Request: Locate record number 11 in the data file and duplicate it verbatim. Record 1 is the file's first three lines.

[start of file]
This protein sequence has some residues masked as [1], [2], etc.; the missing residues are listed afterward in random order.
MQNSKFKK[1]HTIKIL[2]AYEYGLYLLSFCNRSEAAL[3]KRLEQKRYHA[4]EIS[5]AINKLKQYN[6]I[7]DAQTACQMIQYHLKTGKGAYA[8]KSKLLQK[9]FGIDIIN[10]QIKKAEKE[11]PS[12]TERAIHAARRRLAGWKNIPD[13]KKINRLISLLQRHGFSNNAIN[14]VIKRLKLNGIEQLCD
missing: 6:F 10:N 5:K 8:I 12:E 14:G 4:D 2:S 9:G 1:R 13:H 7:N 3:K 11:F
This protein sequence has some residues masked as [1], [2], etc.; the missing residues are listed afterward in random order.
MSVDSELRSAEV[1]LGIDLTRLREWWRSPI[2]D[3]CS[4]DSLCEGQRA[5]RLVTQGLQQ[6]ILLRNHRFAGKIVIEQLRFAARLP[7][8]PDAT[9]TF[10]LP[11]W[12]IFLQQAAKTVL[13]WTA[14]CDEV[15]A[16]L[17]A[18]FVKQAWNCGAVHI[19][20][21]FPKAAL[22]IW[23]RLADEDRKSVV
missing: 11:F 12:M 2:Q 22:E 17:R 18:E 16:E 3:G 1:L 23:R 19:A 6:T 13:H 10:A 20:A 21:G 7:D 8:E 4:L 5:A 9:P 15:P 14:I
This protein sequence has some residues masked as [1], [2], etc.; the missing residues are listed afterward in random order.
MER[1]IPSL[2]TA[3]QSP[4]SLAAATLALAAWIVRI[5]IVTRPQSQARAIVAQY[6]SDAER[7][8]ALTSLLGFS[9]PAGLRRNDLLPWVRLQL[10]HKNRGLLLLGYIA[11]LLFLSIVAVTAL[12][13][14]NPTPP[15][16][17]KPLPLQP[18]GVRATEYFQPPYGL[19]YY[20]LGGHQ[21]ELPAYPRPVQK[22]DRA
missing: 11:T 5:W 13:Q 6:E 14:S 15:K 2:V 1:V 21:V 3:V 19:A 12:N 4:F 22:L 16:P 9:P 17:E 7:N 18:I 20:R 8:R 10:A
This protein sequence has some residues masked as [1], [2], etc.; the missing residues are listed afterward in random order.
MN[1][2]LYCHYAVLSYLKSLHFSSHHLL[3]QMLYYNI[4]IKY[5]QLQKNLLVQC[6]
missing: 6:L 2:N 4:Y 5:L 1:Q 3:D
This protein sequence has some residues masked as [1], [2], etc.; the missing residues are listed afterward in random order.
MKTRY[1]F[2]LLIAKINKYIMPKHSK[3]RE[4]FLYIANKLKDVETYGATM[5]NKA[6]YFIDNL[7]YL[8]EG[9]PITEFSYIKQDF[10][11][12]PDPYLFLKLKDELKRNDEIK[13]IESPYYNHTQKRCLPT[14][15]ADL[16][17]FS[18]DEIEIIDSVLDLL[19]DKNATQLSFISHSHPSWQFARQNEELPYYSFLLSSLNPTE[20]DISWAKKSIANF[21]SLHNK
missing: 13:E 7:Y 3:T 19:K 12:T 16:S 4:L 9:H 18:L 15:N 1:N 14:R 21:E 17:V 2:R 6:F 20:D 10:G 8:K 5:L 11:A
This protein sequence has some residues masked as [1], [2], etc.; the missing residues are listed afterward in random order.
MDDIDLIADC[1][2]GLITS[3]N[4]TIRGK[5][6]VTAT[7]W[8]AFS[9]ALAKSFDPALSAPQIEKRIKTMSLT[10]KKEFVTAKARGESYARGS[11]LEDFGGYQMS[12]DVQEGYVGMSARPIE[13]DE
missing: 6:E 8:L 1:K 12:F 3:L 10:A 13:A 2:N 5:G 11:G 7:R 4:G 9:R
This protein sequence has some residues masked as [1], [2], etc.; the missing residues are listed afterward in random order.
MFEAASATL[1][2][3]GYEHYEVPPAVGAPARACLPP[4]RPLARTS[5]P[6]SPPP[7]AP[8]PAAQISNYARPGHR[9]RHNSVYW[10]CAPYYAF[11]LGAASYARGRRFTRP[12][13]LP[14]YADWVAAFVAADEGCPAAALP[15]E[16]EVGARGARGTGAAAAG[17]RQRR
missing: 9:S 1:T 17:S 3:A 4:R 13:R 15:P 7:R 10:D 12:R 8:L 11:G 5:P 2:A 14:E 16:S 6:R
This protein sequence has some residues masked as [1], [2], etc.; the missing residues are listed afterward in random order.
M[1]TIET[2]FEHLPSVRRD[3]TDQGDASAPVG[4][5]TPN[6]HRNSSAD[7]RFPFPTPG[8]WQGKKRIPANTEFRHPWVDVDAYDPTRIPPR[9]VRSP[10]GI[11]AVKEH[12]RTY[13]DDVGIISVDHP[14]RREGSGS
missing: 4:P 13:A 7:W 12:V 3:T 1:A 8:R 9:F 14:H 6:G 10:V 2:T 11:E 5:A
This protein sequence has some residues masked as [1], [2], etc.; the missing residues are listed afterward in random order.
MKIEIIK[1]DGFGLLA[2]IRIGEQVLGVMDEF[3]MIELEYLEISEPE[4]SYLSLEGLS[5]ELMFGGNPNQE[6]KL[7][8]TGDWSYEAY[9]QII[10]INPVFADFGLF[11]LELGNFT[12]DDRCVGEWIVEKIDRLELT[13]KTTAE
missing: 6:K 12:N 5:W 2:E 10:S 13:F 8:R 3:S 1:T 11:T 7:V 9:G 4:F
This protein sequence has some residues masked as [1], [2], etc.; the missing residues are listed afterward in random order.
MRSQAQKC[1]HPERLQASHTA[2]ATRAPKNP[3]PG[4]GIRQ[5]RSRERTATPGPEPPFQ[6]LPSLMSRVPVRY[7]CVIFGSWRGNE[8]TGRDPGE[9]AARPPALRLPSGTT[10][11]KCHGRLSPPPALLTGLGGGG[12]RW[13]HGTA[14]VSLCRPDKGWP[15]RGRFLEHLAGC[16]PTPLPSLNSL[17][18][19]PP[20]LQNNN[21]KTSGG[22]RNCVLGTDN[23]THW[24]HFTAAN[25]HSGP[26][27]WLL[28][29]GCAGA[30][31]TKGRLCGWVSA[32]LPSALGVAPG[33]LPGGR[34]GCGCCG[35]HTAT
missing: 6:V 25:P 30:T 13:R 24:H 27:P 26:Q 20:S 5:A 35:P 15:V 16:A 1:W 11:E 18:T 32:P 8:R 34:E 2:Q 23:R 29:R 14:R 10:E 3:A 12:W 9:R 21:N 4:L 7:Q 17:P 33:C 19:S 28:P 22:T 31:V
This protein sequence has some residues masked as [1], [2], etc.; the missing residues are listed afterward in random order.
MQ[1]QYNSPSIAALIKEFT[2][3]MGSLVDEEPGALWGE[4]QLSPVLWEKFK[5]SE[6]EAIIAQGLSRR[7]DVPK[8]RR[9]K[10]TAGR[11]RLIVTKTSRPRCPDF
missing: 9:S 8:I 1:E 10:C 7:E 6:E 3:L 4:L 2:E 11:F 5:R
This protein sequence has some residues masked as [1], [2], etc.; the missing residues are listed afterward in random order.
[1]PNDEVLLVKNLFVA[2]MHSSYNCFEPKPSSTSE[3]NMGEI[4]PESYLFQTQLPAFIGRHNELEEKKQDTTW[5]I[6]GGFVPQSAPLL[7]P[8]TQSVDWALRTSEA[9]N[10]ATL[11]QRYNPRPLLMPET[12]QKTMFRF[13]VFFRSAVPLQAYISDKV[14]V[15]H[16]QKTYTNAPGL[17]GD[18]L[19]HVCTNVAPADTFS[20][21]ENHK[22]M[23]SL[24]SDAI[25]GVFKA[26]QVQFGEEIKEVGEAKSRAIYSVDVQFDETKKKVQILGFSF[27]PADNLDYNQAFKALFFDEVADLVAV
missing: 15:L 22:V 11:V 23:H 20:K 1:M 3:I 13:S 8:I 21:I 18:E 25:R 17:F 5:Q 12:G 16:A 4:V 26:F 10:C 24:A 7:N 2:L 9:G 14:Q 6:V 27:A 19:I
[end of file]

This protein sequence has some residues masked as [1], [2], etc.; the missing residues are listed afterward in random order.
MQ[1]QYNSPSIAALIKEFT[2][3]MGSLVDEEPGALWGE[4]QLSPVLWEKFK[5]SE[6]EAIIAQGLSRR[7]DVPK[8]RR[9]K[10]TAGR[11]RLIVTKTSRPRCPDF
missing: 9:S 8:I 1:E 10:C 7:E 6:E 3:L 4:L 2:E 11:F 5:R